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Cotton or Hemp

In the times when the apparel industry is in need of greener alternatives, hemp can help us with this issue at it's best. Using hemp is not something new. Hemp cloths dating back to 8000 B.C have been found in ancient Mesopotamia (current Iraq). Early civilizations have used hemp for the production of food, clothing, ropes, canvas, or sailcloths among others, reports Sqetch.

Hemp is illegal in most of the countries as it is associated with marijuana (well-known for its psychotropic effects, contains up to 20% of tetrahydrocannabinol, when hemp is an industrial product and contains less then 1% of THC). Situation around legalization of industrial hemp is slowly starting to change. Today, the main producer of hemp is China, followed by France and Chile.

Let's talk a little bit about numbers. To produce 1 pair of jeans we need 1 kg of cotton, and to produce 1 kg of cotton it takes between 6000 and 20000 liters of water! Can you imagine? When 2.5% of agricultural lands on Earth are occupied by cotton, around 25% of pesticides sold in the world are sprayed over cotton crops and it's the third largest consumer of water, hemp is a weed, so it grows prolifically with little water and no pesticides. Hemp plants return 60 to 70 % of nutrients to the soil they’re growing on preventing soil infertility. The advantages of growing hemp is clearly visible and it makes hemp fabric one of the most eco-friendly textiles that exist.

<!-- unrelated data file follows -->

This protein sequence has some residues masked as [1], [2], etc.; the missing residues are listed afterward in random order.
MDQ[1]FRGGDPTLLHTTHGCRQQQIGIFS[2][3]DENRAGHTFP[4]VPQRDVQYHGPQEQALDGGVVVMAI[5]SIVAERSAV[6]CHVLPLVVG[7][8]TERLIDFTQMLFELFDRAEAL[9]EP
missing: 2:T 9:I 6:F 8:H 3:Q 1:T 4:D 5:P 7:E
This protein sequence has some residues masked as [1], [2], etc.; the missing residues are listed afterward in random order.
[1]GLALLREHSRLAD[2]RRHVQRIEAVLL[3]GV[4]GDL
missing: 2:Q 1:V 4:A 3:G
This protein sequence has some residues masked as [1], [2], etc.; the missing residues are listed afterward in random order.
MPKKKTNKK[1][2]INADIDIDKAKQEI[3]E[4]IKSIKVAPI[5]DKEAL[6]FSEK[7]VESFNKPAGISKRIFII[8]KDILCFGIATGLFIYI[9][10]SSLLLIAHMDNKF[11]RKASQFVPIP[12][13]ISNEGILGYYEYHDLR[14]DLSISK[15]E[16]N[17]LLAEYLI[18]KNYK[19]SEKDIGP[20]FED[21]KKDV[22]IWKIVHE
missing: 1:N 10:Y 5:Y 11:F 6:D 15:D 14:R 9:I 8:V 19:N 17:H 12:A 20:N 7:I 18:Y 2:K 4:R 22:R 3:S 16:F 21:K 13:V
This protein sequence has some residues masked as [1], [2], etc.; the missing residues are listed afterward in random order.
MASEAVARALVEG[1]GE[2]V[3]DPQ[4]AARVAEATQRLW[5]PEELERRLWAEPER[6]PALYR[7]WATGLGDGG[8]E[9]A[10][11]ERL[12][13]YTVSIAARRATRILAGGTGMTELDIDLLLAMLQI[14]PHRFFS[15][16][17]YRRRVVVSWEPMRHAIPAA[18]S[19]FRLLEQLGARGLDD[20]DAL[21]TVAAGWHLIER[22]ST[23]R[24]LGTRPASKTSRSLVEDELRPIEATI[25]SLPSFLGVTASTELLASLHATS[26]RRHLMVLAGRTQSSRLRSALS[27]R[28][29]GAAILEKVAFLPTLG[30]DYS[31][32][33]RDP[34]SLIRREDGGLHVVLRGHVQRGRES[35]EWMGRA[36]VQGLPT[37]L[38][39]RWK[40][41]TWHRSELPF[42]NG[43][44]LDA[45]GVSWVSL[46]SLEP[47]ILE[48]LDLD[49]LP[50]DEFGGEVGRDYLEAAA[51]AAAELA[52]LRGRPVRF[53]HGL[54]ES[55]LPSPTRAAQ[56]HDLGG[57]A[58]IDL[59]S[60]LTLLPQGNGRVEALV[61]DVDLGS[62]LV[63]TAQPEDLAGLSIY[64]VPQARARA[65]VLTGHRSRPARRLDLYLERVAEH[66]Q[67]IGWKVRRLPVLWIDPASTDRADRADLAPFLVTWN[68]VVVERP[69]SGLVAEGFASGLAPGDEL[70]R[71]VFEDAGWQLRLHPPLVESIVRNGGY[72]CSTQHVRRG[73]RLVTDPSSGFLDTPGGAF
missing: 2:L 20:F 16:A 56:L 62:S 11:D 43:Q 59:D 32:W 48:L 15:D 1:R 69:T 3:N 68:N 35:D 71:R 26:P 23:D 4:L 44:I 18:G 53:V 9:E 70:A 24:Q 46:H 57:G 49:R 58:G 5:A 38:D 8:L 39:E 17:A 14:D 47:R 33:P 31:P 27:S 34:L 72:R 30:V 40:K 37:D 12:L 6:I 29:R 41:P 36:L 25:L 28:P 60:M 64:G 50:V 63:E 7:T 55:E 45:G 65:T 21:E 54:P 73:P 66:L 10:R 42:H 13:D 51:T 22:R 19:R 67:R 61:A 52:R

Hemp is a good eco-friendly alternative to cotton and it can be used to make any type of clothes, from underwear to pants, dresses or shirts and even towels and bedsheets.


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